The Boat's Stability Curve

  • Posted on: 11 April 2013
  • By: Eve

One of the most known books in ocean sailing is the Heavy Weather Sailing by Peter Bruce. We bought this book at the time when we planned to purchase a sailing boat and extend our cruising area. Thus we were very excited to find out that he was coming to give a talk about heavy weather sailing in Helsinki Boat Show 2013.
Peter Bruce lecturing in Helsinki Boat Show
Heavy Weather Sailing
The lecture was definitely the highlight of this year's boat show. The hall was completely packed with over 200 enthusiastic sailors.

The speech followed loosely the content of the Heavy Weather Sailing book. He told about real situations of the ocean sailing competitions where sailors were at the mercy of the weather. Peter compared properties of different boats like for example beam, weight, center of gravity, freeboard height and how these properties affect boats behavior in storm. As an example he used actual events from ocean sailing competitions like Sydney Hobart Race and Fastnet Race.

In addition he presented storm survival techniques at sea. We learned about heaving to and using storm sails, sea anchors and drogues.

A meaningful detail from the lecture was about modeling the vessel's behavior in waves with the help of the wave simulator and boat models. From the simulator experiments it is possible to derive results on how big the wave needs to be for it to capsize the boat. The conclusion was that when the wave height is one third of the boat's hull length it can capsize the boat. Whereas the wave with the height of two thirds of the hull's length will most probably capsize the boat. The results were the same regardless of the hull's or keel's shape.

As the boat turns over, the keel's ballast tries to bring the boat back upright. The length of time the boat stays upside-down can be estimated by using the boat stability curve. AVS (Angle of Vanishing Stability) is the point on a stability curve after which the boat will not straighten by itself anymore. The smaller value the AVS is, the longer it takes before some external event causes the boat to recover again. Peter also presented images of yachts which were unable to recover at all.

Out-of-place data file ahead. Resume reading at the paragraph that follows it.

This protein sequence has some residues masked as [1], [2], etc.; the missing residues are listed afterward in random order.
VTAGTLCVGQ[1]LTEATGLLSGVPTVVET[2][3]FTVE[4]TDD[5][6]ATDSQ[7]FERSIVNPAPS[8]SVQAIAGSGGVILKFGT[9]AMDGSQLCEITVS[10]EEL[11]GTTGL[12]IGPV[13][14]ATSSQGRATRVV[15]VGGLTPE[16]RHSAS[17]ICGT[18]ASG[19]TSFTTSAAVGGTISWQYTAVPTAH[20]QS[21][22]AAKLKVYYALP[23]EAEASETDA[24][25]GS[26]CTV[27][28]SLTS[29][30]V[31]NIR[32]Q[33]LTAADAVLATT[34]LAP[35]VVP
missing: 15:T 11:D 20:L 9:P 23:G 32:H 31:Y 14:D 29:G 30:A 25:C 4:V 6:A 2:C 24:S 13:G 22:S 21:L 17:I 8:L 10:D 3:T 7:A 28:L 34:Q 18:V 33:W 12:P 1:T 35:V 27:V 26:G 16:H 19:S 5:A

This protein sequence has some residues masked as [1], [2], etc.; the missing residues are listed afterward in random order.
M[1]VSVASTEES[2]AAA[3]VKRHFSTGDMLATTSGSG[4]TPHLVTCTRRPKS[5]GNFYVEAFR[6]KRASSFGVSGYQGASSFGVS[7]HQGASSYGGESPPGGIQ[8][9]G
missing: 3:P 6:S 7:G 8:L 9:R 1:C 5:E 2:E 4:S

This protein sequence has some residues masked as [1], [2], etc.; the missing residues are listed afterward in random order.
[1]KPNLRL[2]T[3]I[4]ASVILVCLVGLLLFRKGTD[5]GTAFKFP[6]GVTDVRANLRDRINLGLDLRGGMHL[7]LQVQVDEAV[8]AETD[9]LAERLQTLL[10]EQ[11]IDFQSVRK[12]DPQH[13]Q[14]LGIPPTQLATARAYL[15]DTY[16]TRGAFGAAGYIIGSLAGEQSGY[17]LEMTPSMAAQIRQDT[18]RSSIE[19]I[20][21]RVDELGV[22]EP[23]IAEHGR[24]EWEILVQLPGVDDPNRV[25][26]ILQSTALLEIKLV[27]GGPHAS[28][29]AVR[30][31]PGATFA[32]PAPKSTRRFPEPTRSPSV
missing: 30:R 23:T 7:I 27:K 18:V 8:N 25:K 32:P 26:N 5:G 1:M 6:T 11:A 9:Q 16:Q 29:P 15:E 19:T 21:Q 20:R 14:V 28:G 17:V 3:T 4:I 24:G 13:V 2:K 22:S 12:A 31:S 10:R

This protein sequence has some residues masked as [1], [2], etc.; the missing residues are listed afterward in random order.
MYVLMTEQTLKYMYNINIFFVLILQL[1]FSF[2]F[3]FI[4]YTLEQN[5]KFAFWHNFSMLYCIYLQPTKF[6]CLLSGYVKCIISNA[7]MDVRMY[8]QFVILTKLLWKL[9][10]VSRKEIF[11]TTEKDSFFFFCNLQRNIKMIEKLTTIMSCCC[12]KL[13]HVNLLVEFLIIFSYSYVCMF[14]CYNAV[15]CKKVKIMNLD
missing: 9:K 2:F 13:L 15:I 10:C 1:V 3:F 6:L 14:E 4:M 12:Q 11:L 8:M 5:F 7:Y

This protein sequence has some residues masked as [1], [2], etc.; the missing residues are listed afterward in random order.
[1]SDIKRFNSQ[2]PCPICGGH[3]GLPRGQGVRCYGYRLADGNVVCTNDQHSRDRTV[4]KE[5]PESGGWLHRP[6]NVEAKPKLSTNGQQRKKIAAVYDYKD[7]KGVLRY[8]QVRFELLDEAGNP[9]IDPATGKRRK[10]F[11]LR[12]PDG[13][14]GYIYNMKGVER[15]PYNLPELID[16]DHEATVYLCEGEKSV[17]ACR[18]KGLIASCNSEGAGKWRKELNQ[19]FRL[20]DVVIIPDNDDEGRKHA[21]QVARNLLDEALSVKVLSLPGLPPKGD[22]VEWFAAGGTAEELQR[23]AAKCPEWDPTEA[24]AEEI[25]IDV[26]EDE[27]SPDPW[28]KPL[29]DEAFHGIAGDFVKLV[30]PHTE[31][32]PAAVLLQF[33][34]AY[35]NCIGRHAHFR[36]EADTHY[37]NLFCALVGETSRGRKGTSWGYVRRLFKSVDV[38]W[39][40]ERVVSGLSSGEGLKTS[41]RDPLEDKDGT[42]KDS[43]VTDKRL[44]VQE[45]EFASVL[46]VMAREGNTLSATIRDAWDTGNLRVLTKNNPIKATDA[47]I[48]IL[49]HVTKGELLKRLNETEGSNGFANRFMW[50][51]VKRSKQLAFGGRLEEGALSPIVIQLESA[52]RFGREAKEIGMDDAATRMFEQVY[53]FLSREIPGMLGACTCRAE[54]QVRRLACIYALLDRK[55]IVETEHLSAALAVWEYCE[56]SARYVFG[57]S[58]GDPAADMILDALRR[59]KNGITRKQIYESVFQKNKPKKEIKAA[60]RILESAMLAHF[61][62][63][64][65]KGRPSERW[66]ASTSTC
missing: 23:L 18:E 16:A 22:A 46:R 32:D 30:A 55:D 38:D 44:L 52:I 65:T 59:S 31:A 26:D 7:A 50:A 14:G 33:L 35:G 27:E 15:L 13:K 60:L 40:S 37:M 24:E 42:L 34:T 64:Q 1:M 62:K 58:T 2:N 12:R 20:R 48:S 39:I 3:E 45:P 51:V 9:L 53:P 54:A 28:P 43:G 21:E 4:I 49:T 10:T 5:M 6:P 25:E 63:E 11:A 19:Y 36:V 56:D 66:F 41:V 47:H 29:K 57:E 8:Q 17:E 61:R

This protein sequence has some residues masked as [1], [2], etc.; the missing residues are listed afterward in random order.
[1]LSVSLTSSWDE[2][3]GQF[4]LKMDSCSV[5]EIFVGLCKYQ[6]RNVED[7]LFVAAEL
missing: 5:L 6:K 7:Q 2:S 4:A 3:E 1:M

We warmly recommend his book to anybody who is interested in the ocean sailing. We noticed that Peter Bruce has the utmost experience on this subject and all questions were answered professionally not forgetting a nice humorous fills here and there.

After the lecture we pondered about the seaworthiness and stability of our own Suwena. According to the stability curve the AVS of Nauticat 441 is 170 degrees. It means in case our boat has turned upside-down she recovers very quickly. Such a high AVS is typical for a pilothouse sailing boats.
Hull shape of Nauticat 441
Stability curve of Nauticat 441
Nauticat calculates the stability curve with boat's standard options. On the other hand Suwena has furling sails which raise the boat's center of gravity and waken the AVS. However she has 240 kg Westerbeke generator and 6 * 64 kg of batteries installed below the waterline. So to our understanding Suwena's AVS is at least as good as shown on Nauticat's stability curve.

On the stability curve we can also see the downflood angle (DF). In Nauticat 441 the water will first enter from the open side door. We have agreed between us that at sea we definitely must keep the doors shut and always use the windward door to enter the pilothouse. The side doors by themselves are watertight.

All together by using the metrics form the Heavy Weather Sailing book we have a very seaworthy boat!